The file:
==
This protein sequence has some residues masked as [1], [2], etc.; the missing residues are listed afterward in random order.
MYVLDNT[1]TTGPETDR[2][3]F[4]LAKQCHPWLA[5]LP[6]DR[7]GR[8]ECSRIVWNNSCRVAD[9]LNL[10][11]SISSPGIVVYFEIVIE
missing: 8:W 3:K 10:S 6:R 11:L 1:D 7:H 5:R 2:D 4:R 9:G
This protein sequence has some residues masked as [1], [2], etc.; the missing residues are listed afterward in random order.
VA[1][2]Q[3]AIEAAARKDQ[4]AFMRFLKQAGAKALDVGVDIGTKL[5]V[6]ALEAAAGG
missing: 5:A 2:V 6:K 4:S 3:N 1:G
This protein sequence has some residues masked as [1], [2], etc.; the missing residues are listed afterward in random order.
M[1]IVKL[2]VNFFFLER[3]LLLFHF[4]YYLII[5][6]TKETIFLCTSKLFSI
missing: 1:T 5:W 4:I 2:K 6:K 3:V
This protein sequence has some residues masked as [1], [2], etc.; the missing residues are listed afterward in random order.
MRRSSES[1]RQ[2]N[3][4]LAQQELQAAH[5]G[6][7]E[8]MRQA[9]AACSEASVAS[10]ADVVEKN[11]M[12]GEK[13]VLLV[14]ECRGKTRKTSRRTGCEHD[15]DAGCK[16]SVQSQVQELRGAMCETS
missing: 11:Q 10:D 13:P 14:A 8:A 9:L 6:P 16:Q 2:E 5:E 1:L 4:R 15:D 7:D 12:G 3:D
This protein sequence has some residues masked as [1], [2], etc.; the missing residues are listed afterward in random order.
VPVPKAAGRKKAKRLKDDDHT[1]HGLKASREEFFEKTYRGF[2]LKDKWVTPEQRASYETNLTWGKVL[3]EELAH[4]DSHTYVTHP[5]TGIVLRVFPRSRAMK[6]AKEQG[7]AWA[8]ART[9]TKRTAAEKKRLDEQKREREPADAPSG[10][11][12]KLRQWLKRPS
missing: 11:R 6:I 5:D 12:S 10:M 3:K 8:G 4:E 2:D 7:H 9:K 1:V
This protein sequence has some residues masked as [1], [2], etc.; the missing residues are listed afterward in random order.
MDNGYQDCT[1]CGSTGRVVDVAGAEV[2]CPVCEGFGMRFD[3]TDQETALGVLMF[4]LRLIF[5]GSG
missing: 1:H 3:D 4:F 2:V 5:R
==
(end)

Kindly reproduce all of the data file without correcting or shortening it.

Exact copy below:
This protein sequence has some residues masked as [1], [2], etc.; the missing residues are listed afterward in random order.
MYVLDNT[1]TTGPETDR[2][3]F[4]LAKQCHPWLA[5]LP[6]DR[7]GR[8]ECSRIVWNNSCRVAD[9]LNL[10][11]SISSPGIVVYFEIVIE
missing: 8:W 3:K 10:S 6:R 11:L 1:D 7:H 5:R 2:D 4:R 9:G
This protein sequence has some residues masked as [1], [2], etc.; the missing residues are listed afterward in random order.
VA[1][2]Q[3]AIEAAARKDQ[4]AFMRFLKQAGAKALDVGVDIGTKL[5]V[6]ALEAAAGG
missing: 5:A 2:V 6:K 4:S 3:N 1:G
This protein sequence has some residues masked as [1], [2], etc.; the missing residues are listed afterward in random order.
M[1]IVKL[2]VNFFFLER[3]LLLFHF[4]YYLII[5][6]TKETIFLCTSKLFSI
missing: 1:T 5:W 4:I 2:K 6:K 3:V
This protein sequence has some residues masked as [1], [2], etc.; the missing residues are listed afterward in random order.
MRRSSES[1]RQ[2]N[3][4]LAQQELQAAH[5]G[6][7]E[8]MRQA[9]AACSEASVAS[10]ADVVEKN[11]M[12]GEK[13]VLLV[14]ECRGKTRKTSRRTGCEHD[15]DAGCK[16]SVQSQVQELRGAMCETS
missing: 11:Q 10:D 13:P 14:A 8:A 9:L 6:P 16:Q 2:E 5:E 1:L 4:R 15:D 7:D 12:G 3:D
This protein sequence has some residues masked as [1], [2], etc.; the missing residues are listed afterward in random order.
VPVPKAAGRKKAKRLKDDDHT[1]HGLKASREEFFEKTYRGF[2]LKDKWVTPEQRASYETNLTWGKVL[3]EELAH[4]DSHTYVTHP[5]TGIVLRVFPRSRAMK[6]AKEQG[7]AWA[8]ART[9]TKRTAAEKKRLDEQKREREPADAPSG[10][11][12]KLRQWLKRPS
missing: 11:R 6:I 5:D 12:S 10:M 3:K 8:G 4:E 2:D 7:H 9:K 1:V
This protein sequence has some residues masked as [1], [2], etc.; the missing residues are listed afterward in random order.
MDNGYQDCT[1]CGSTGRVVDVAGAEV[2]CPVCEGFGMRFD[3]TDQETALGVLMF[4]LRLIF[5]GSG
missing: 1:H 3:D 4:F 2:V 5:R